Higher Education Grants of Interest to African-Americans
Filed in Grants and Gifts on April 25, 2012
Here is this week’s news of grants to historically Black colleges and universities or for programs of particular interest to African Americans in higher education.
Historically Black Virginia State University received a two-year, $150,000 grant from the United States Department of Agriculture for a research project using nanotechnology to identify trace levels of chemical and biological contaminants such as E. coli and salmonella bacteria in food and water.
The research is under the direction of Godwin O. Mbagwu, Distinguished Professor of Chemistry and director of the Center for Biophotonics and Biodevices at Virginia State. He graduated from the University of Nigeria and went on to Virginia Commonwealth University, where he received a Ph.D. in organic chemistry.
The Kresge Foundation, based in suburban Detroit, has pledged to donate $15 million over the next five years to further higher education in South Africa. The new funds will continue the foundation’s partnership with Inyathelo, the South African Institute for Advancement. The effort will focus on creating pathways for greater access to South African universities for underrepresented groups and on programs to increase their retention and graduation rates. Funds will also be used to strengthen the fundraising capabilities of South African universities.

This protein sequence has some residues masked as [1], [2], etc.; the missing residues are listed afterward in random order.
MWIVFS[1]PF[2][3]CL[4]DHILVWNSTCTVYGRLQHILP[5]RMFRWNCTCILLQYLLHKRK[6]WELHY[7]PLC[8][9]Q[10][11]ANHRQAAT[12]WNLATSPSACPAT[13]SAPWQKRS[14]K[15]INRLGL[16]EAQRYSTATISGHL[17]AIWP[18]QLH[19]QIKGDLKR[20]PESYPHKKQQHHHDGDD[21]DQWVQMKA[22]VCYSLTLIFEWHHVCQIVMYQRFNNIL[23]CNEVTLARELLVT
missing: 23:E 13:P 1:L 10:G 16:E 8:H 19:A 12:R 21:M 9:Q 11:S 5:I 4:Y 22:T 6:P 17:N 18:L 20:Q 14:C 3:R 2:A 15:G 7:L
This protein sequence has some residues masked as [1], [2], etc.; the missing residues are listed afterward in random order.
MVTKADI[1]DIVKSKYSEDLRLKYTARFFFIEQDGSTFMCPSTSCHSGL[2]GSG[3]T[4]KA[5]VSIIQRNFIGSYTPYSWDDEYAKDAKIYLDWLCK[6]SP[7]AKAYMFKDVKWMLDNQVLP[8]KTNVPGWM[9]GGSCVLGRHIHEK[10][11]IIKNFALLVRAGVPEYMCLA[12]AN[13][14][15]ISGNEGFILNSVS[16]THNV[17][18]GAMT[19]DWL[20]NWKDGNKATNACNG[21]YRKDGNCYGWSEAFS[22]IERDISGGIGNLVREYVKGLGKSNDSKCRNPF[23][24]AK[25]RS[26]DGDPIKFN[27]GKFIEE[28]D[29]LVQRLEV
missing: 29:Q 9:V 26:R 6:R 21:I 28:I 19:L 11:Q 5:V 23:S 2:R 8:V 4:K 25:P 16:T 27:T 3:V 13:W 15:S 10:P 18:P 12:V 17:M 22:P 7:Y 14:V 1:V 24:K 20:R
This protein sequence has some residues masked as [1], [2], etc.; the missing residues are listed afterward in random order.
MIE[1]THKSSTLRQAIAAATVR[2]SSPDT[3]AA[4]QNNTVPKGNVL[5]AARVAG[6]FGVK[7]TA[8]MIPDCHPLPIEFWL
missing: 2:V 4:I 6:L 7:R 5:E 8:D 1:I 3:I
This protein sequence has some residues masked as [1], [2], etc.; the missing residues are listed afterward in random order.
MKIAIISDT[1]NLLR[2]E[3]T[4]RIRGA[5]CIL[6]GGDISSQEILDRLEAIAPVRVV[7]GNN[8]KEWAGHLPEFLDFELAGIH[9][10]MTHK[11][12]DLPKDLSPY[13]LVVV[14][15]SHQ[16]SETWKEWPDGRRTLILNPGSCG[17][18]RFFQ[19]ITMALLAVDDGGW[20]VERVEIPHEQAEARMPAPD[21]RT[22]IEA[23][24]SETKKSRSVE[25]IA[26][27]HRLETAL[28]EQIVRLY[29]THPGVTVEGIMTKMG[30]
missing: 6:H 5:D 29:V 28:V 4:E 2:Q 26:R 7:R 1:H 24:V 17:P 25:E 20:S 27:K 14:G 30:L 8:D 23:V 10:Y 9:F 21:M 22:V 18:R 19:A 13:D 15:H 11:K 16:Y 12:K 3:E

Vanderbilt University in Nashville, Tennessee, received a $232,000 grant from the Jack Kent Cooke Foundation, to support its Programs for Talented Youth. The effort brings 60 gifted students from low-income families to the Vanderbilt Summer Academy for high school students and the Summer Academy at Vanderbilt for Young Students for those in grades 1 to 7.
Texas Southern University‘s Thurgood Marshall School of Law will receive the law library of Joe Jamail, a leading Texas attorney. The 1000-volume library has an estimated value of more than $3 million.
Jamail, known as the “King of Torts,” hired as an associate the first African American graduate of the Texas Southern law school. He has also lectured at the university.